Increasing incidences of drought and a steep rise in temperature due to climate change is likely to substantially impact the supply of beer across the globe in the upcoming years – claims a study published in the world’s leading multidisciplinary science journal, Nature.

The findings come in the backdrop of a report recently presented by the United Nations’ Intergovernmental Panel on Climate Change (IPCC) which specifically warns that the world needs to lower the carbon emissions by at least 45% by the year 2030 or else the global temperature could increase by 1.5 degrees by then.

Decreased yield of crops is among the many adverse effects of climate change. The growth of barley is slated to be hampered by extreme heat and drought in the years ahead. As barley is predominantly utilized to manufacture beer, the lesser yield of the crop across various geographies would make it harder for the breweries to produce the beverage.

An international team of scientists from the U.S., Britain, and China examined the effect of climate change on barley over the next 80 years of timespan. Assessing the impact of heat extremes and concurrent drought, the team has predicted that climate change can result in average barley yield losses of approximately 3% to 17%. As the vulnerability of beer supply to the severity and frequency of heat extremes and drought has never been assessed, the research team deployed a global economic model (Global Trade Analysis Project model) and a process-based crop model (decision support system for agrotechnology transfer) to evaluate the future decline in barley yields globally.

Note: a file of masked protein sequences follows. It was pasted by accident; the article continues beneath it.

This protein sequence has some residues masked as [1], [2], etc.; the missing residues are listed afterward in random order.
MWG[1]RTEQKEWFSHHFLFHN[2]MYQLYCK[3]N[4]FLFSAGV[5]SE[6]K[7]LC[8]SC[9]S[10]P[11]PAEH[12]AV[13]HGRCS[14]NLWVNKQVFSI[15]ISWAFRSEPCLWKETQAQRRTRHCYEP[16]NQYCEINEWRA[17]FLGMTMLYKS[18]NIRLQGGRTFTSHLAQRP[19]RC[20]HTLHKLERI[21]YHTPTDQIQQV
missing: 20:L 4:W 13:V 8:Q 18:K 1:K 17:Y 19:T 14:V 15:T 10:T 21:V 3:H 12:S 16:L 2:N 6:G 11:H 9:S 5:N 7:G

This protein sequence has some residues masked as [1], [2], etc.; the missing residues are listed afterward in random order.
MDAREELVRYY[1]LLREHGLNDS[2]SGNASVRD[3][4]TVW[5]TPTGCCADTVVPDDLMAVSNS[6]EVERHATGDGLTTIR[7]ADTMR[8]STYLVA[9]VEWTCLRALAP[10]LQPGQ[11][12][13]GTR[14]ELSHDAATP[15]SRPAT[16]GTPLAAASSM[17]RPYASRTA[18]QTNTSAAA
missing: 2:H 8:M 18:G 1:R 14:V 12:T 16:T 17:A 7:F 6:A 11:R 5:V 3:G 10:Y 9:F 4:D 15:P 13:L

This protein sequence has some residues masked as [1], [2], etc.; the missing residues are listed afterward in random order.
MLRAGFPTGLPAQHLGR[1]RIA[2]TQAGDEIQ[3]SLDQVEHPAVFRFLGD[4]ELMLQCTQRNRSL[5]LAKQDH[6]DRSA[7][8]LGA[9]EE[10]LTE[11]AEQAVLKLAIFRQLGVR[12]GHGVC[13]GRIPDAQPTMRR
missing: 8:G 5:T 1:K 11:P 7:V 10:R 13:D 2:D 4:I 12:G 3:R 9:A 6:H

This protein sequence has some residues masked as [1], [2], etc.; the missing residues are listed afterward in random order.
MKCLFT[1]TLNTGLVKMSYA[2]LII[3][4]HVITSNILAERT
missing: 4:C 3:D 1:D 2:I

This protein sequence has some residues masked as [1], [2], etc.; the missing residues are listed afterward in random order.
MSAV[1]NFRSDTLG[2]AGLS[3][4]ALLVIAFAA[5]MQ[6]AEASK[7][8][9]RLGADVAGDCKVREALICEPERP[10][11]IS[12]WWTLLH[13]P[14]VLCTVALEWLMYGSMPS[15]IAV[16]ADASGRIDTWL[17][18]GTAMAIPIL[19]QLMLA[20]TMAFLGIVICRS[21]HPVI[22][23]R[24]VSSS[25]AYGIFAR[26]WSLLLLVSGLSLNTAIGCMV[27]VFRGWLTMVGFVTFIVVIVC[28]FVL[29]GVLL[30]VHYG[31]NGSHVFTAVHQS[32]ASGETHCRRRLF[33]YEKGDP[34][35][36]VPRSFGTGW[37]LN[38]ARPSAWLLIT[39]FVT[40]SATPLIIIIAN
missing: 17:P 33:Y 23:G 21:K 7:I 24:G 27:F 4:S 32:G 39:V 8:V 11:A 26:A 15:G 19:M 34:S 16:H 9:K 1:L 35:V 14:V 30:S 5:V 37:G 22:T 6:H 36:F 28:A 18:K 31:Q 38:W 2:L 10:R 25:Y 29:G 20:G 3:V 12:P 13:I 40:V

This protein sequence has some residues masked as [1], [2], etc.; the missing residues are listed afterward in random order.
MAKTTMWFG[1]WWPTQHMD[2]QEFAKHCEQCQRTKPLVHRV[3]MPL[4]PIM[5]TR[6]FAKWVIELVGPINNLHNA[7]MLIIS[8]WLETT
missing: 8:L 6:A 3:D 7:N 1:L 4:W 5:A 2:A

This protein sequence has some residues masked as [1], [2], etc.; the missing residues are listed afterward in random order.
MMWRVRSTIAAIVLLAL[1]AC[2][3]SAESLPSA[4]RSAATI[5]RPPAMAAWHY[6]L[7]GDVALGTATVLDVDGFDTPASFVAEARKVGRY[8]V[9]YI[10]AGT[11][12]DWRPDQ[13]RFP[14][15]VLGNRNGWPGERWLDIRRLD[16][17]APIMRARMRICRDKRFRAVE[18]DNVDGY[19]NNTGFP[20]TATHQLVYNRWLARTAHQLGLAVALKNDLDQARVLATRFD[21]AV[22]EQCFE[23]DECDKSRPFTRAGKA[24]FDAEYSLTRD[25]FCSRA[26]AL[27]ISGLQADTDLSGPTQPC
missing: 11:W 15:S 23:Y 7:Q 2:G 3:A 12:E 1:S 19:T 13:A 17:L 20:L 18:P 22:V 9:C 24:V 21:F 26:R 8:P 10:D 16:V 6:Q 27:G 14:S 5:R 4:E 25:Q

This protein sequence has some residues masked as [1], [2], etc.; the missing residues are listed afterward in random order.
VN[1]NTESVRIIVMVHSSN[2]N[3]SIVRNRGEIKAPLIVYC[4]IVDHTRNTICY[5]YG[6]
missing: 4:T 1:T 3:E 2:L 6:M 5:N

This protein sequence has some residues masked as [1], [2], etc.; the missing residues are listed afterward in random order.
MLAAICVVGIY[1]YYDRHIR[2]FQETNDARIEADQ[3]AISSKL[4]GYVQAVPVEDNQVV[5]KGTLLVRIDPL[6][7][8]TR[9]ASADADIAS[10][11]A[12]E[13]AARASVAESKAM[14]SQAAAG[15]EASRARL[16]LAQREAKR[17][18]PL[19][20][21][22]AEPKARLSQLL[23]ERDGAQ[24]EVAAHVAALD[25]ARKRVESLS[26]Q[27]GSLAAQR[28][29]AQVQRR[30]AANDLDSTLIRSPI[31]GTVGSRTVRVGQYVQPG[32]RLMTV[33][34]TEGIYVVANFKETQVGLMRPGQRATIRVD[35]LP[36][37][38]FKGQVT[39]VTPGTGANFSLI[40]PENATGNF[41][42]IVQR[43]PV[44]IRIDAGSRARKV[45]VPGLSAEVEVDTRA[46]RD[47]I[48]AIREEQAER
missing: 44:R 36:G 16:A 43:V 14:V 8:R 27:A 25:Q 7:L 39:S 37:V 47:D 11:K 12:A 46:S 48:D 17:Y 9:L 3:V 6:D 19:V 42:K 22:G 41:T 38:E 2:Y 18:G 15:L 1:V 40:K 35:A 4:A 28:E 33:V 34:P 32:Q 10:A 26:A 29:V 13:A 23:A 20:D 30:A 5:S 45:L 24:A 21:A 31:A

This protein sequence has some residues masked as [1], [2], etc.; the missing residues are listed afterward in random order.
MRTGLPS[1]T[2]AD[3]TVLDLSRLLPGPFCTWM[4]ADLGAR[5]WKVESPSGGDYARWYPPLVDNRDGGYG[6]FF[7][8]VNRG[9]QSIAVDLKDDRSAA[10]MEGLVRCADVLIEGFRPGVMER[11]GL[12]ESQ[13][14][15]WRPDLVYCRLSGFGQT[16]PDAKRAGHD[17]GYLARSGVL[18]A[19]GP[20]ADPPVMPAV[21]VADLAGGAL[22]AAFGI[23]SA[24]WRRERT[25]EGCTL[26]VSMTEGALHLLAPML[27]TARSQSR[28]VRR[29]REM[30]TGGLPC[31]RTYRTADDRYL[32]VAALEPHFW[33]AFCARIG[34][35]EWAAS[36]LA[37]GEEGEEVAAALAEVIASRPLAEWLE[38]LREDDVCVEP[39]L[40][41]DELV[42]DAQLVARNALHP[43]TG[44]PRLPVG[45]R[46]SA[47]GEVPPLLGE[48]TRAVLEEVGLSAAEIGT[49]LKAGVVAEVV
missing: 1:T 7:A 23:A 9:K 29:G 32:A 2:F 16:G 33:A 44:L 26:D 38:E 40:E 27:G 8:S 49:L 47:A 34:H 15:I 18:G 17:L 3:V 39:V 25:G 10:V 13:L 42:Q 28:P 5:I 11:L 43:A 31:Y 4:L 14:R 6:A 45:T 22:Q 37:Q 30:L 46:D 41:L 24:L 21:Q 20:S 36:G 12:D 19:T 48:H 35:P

Decline in beer consumption and abrupt increase in prices can be recorded across various countries

According to trusted estimates, the worldwide beer consumption shrank by 1.8% to 185 billion liters in 2016. A sharp decrease in the global supply of barley has resulted in a correspondingly larger decline in barley that is utilized to produce beer. As a consequence, various countries could witness a dramatic reduction in beer consumption in the next few years. For instance, Argentina is likely to register a drop of 32% in terms of beer consumption in the near future. In addition to this, lesser supply of beer can preeminently impact the availability and economic viability of the beverage, leading to unreasonable price increases in some nations. For example, prices of beer can jump by a humongous 193% in Ireland in the times to come.

Even though the reduction in barley yield could not be termed as the most concerning impact of the climate change, it would invariably affect the economic accessibility of beer as it would be more expensive to buy the widely consumed and the most popular alcoholic beverage.